Poster Offensive 5 opened last night with a show at the Rosalux (formerly Frank Stone Gallery). Many terrific posters taking on important social issues like sex, politics, religion, food safety… all the stuff you’re not supposed to talk about at family gatherings. This and the very reasonable prices make these posters ideal holiday gifts! The show was very well attended and Cindy and I bumped into a number of creative class stars including Zara and Quan Hoangzalez, Kyle Phillips, Judson Koehn and Peet Fetsch. Not to mention landscape architects Bret Wieseler and Erica Christenson with whom we enjoyed some fancy eats at The Sample Room prior to the show. More photos on PosterOffensive’s flickr photostream.
Feeling swirled by the windy fall and rush of the pre-pre-holiday season, I was cursing the pace of life the other day. In my wishing for more time, I was reminded of a poignant and beautiful video we found a number of years ago. Thankfully the intergoogles worked and I found it again. Le Cadeau du Temps was created by illustrator, Corey Godbey, and set to a tune by Map. It needs no preamble; just watch, enjoy, and if your wish for more time comes true, I highly recommend you share it. <<click the image to see the video>>
The Office Stylist, as you might expect, is a site devoted to office style. In addition to posts about furniture and a section devoted to office makeovers there is an archive of office profiles. They’re not on quite the same mission as we are, therefore many of the offices are of the large and spendy variety. These are certainly inspiring but the feature on Raw Design Studio caught our eye as being pretty achievable in a residential setting. It looks fun and functional without being lavish. Check out Raw Design Studio’s website to see the work they’ve produced from their space.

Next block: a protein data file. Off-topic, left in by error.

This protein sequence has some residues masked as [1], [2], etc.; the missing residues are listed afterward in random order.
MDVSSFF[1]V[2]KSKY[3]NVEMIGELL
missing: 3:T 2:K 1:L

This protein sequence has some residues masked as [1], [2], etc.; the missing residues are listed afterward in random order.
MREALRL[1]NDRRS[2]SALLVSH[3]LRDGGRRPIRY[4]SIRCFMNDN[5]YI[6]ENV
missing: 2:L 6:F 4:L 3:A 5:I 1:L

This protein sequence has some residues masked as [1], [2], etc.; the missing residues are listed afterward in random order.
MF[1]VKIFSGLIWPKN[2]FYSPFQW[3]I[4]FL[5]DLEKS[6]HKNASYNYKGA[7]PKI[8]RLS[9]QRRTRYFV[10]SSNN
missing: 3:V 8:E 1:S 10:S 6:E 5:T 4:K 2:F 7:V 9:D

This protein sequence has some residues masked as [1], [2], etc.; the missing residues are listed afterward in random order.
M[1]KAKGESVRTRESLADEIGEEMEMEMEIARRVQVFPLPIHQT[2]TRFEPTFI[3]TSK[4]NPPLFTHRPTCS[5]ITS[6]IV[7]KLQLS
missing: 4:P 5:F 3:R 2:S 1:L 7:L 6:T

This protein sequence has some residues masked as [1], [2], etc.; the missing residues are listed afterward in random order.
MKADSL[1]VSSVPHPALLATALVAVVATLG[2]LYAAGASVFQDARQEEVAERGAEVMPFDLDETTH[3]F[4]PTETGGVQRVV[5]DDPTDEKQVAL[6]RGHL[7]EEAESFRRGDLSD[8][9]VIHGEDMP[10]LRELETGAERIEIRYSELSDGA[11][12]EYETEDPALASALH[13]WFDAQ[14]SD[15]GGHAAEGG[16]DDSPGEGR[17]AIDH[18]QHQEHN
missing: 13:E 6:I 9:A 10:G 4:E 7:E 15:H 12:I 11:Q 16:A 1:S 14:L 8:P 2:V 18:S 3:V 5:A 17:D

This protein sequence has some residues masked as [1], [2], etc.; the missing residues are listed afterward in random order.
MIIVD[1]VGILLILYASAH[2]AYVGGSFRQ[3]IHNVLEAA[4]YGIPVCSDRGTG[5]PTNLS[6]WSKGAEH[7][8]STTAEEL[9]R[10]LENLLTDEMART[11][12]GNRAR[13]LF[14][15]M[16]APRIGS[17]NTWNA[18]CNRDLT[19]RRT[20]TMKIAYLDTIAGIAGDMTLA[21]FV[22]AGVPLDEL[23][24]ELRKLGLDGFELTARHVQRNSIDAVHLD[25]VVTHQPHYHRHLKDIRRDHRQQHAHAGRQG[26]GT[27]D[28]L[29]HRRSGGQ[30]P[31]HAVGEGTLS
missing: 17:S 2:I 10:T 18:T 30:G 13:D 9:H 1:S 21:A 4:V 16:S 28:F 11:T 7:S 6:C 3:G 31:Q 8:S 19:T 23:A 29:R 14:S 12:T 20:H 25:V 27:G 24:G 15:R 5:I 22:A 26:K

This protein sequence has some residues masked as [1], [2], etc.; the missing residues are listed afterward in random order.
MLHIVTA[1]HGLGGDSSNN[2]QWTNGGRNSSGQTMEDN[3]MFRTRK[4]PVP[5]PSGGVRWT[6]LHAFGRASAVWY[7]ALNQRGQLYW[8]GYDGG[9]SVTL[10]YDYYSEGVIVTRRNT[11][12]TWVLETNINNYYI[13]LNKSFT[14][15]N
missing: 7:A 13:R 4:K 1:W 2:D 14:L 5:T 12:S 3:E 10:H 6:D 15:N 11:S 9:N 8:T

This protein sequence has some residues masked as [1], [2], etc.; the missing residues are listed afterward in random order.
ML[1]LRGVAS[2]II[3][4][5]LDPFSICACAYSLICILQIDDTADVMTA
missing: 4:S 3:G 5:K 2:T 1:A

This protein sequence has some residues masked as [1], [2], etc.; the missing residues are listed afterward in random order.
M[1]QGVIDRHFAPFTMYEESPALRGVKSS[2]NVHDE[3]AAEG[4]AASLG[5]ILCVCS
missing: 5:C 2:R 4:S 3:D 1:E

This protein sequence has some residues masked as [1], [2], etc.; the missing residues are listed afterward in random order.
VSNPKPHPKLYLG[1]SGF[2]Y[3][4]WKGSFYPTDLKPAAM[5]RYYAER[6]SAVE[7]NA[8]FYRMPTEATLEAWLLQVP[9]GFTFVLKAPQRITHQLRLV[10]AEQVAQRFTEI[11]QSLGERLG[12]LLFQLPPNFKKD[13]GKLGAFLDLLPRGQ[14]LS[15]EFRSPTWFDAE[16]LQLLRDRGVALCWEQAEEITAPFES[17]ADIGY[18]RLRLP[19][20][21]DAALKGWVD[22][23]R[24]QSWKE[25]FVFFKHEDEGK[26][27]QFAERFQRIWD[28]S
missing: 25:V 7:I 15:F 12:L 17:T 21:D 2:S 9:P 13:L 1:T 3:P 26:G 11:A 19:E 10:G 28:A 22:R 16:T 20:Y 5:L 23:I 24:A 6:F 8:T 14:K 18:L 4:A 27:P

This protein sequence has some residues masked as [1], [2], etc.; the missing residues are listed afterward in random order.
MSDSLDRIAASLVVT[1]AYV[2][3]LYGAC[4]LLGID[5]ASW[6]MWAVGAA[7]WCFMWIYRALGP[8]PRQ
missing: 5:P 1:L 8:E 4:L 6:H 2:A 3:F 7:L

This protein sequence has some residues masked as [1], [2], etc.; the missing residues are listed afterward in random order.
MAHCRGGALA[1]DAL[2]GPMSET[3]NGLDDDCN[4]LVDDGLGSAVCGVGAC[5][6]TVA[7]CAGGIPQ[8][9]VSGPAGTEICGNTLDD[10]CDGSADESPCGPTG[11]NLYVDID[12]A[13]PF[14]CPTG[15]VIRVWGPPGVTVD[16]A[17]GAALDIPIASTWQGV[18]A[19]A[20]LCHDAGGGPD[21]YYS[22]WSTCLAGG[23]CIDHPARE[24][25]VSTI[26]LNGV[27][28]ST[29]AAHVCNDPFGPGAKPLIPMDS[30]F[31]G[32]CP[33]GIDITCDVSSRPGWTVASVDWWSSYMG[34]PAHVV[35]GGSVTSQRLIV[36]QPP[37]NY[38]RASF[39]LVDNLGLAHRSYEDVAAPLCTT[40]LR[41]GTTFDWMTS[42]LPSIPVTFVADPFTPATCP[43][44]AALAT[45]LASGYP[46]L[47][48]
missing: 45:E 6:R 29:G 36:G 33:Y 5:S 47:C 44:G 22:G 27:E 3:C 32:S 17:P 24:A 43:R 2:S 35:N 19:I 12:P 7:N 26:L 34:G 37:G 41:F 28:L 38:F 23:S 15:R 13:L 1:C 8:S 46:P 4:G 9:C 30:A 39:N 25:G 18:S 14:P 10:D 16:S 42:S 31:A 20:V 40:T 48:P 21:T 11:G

As you know we’ve been searching for “inspiring home offices” which has proven to be something of a contradiction in terms – yielding less than inspiring results. The kind of space we have in mind might better be called a “micro studio”. This isn’t a great search phrase either because no one else seems to use it. But, it conjures a better picture of an inspiring and functional creative space of the sort you can fit into your home. On this new tack we’ve discovered two places worth sharing.
While they are small design offices and not in a residence they suggest a format that could be achieved at home. First is this room at Mattson Creative in Irvine, California. It must work pretty well because Ty Mattson produces some gorgeous work in it including posters for the TV series Lost. See more of his studio space and work at his site and blog. The other office is Raw Design Studio which is featured in the next post.
On our hunt for home studio inspirations BrainstormOverload affiliate Jeff Zerger recently shared this discovery: Simple Desk A collection of minimal work spaces. Granted we are really hoping to go beyond the idea that a desk alone constitutes a fully functional and inspirational home studio but there are some interesting ideas in this collection that can be used to help inform the larger space. The photo featured here for instance is pretty dang swell.
They’re not asking for your time or money and you are welcome regardless of the type and amount of riding you do. In fact all you need to do is hit this url http://www.peopleforbikes.org/page/s/pledge and pledge that you are for bikes. Whether you race regularly or only use your bike for fair weather grocery runs we will all benefit by uniting in a shared voice.
Minnesota is currently ranked 8th in pledges. It’s not a competition of course but this is an easy opportunity to demonstrate why MN is home to Bicycling Magazine’s top Bike-Friendly City. After you’ve pledged take a minute to share your story and spread the word using the links to Twitter and Facebook… or go nuts and post a blog entry. Then skip out of work early for a ride in the gorgeous fall color.